The above quote is from my eighth-grade history book called America: Land I Love. I remember studying its cover, a painting of George Washington at the Philadelphia Constitutional Convention, and feeling stirred by the righteous spirit of the founding fathers. I took to heart whatever my Christian curriculum said. A Beka Book, now called Abeka, has provided millions of Christian schools with textbooks since 1972. Over 1 million students learned from their curriculum in 2017 alone. They are one of many Christian curriculums infusing racism into the education of American schoolchildren, helping to shape the evangelicals making up more than 25% of our voting block. A Beka Book shaped me.
Right now, my country is blazing with protests in support of the Black Lives Matter movement. People are marching peacefully and being brutalized by the police. Others are rioting and looting. Most of the people I know are sharing social media memes asking us to educate ourselves and each other, beseeching one another to have difficult conversations and to look inward at the ways our racial biases have consciously and unconsciously contributed to Black injustice in America. People also say to write what you know. I know how Christian education is fueling racism in the United States.
Last week, I was part of a group text where one of the members, who didn’t go to school in the U.S., asked what we Americans learned about anti-racism in our education. “We didn’t have any anti-racism or racist awareness classes at all,” one woman responded. “I mostly had race courses in college,” another replied. “Same here,” wrote someone else. Do I do it? I thought. Do I say what I learned in my school books? Will I be discounted because I was homeschooled? Do I even have a place in this conversation? Yes, I did.
“I was homeschooled,” I wrote, “like many U.S. evangelicals, with a Christian curriculum. Was taught about Black history from the narrow perspective of how Christianity ‘freed’ the slaves. Many conservative right-wingers went to Christian schools and were taught from the same books I was. We were essentially taught good Blacks turned to Christianity and white assimilation (MLK Jr) and to associate black anger and violence with non-Christianity/Black power (Malcolm X).”
Before going further, I’d like to be clear about something: My parents did not teach me this. My mom went through several different curriculums when I was growing up trying to find one that was not religiously dogmatic. In the mid-90s, it was far more difficult to find secular homeschooling resources than it is today. My parents are also both college-educated—they graduated from UC Berkeley, a police officer and a history-major concert pianist, and I share this to dispel the notion that Christian homeschool parents are all uneducated and paranoid. Mine were flawed as any are, but their decision to homeschool their children primarily stemmed from my mother’s genuine love of teaching.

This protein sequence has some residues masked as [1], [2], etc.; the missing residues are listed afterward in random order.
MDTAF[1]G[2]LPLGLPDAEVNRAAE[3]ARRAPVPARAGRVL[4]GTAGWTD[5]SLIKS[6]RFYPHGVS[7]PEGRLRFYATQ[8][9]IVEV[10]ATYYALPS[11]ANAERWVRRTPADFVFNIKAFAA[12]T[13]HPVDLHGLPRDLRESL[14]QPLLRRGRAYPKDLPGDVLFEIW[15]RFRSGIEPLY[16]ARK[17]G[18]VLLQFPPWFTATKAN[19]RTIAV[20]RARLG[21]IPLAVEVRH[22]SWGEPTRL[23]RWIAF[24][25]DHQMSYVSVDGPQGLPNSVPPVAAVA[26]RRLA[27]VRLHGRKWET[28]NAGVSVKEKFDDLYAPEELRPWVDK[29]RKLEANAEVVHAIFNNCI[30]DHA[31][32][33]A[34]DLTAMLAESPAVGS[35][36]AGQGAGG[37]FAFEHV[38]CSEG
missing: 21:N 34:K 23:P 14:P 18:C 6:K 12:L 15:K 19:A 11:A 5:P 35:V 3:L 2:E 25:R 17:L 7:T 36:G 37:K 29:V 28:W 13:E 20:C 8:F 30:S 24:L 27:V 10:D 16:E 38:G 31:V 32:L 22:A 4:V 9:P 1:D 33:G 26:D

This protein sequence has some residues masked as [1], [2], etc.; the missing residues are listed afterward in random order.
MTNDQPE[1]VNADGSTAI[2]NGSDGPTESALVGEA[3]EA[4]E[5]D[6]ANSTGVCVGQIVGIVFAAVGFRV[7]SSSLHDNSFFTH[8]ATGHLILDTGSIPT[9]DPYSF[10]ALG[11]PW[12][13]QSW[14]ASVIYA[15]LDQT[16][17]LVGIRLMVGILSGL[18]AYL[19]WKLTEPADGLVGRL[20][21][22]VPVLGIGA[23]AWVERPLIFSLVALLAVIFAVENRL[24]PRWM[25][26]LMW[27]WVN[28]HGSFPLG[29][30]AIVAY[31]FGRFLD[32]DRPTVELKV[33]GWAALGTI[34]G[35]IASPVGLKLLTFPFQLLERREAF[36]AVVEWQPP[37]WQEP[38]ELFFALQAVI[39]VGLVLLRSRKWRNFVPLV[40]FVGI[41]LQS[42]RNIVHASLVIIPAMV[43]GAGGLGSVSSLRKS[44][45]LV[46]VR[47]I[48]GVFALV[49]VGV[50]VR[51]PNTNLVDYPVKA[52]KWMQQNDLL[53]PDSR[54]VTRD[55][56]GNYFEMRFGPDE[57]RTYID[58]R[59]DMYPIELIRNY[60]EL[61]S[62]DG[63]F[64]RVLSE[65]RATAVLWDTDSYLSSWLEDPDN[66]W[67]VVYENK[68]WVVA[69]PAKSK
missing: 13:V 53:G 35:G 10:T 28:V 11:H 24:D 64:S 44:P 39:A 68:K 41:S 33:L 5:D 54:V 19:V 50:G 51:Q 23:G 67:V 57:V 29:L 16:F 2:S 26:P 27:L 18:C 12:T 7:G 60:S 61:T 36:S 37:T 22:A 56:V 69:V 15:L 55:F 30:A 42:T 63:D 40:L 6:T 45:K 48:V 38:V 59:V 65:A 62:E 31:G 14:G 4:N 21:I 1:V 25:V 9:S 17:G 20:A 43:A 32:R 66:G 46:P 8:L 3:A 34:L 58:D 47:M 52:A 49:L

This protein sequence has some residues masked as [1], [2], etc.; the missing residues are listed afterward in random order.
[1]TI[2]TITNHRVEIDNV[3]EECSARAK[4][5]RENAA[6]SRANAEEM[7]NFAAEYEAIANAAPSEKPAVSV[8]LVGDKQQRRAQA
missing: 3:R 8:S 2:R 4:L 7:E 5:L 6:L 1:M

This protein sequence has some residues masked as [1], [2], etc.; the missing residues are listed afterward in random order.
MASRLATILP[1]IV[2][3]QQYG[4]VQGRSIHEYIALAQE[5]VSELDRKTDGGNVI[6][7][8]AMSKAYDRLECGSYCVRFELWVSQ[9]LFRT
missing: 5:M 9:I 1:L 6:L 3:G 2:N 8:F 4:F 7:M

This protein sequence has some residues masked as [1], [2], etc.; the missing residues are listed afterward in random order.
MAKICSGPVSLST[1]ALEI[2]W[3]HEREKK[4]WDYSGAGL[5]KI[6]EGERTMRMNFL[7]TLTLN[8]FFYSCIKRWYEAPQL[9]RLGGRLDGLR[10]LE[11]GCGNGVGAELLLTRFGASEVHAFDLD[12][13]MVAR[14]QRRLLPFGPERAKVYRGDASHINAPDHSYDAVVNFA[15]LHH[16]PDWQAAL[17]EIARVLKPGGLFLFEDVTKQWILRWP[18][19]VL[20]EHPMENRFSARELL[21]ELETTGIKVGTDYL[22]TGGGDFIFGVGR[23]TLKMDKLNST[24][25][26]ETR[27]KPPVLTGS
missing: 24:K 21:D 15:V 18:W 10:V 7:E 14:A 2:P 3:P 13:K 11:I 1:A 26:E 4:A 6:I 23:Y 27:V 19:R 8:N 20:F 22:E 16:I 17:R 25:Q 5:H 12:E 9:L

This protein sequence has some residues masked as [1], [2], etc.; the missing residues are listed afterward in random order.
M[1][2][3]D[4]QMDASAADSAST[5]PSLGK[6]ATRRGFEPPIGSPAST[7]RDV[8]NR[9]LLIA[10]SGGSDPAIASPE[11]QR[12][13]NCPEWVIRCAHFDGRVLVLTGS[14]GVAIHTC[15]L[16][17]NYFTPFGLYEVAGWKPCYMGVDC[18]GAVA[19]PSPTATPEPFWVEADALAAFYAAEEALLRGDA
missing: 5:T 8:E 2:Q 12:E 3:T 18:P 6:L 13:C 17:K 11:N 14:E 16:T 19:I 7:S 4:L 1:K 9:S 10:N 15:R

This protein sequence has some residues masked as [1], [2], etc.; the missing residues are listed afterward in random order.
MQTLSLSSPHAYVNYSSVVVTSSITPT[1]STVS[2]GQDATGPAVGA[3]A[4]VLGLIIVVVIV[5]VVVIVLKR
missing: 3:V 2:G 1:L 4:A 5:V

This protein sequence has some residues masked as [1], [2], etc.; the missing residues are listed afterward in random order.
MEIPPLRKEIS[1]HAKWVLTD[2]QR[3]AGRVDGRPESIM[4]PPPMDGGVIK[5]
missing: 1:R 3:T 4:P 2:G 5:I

Back to what my Christian curriculum had to say about Black people. The impression I retained was one of white savior superiority that demonized non-Christian, non-assimilating Blacks through the lens of spiritual warfare. (For the unfamiliar, I explain spiritual warfare in my post about the Christian Right’s opposition to abortion. The same spiritual logic applies here.) Out of curiosity, I decided to look up exactly what my 1990s and 2000s schoolbooks said. What I found floods my ears with blood to reread today. (Emphasis mine.)
A few slave owners were undeniably cruel. Examples of slaves beaten to death were not common, neither were they unknown. The majority of slaveholders treated their slaves well. — United States History for Christian Schools, A Beka Book
Although the slaves faced great difficulties, many found faith in Christ and learned to look to God for strength. By 1860, most slaveholders provided Christian instruction on their plantations. — America: Land I Love, A Beka Book
To help His children endure the difficulties of slavery, God gave the Christian slaves the ability to spiritually combine the African heritage of song with the dignity and power of Christian praise. Through the Negro spiritual, the slaves developed the patience to wait on the Lord and discovered that the truest freedom is freedom from the bondage of sin. — America: Land I Love, A Beka Book
Only 6000 families in the entire South had over 50 slaves in 1850. — America: Land I Love, A Beka Book
The story of slavery in America is an excellent example of the far-reaching consequences of sin. The sin in this case was greed—greed on the part of African tribal leaders, on the part of slave traders, and on the part of slave owners, all of whom allowed their love for profit to outweigh their love for their fellow man. The consequences of such greed and racism extended across society and far into the future. It resulted in untold suffering—most obviously for the black race but for the white race as well. — United States History for Christian Schools, Bob Jones University Press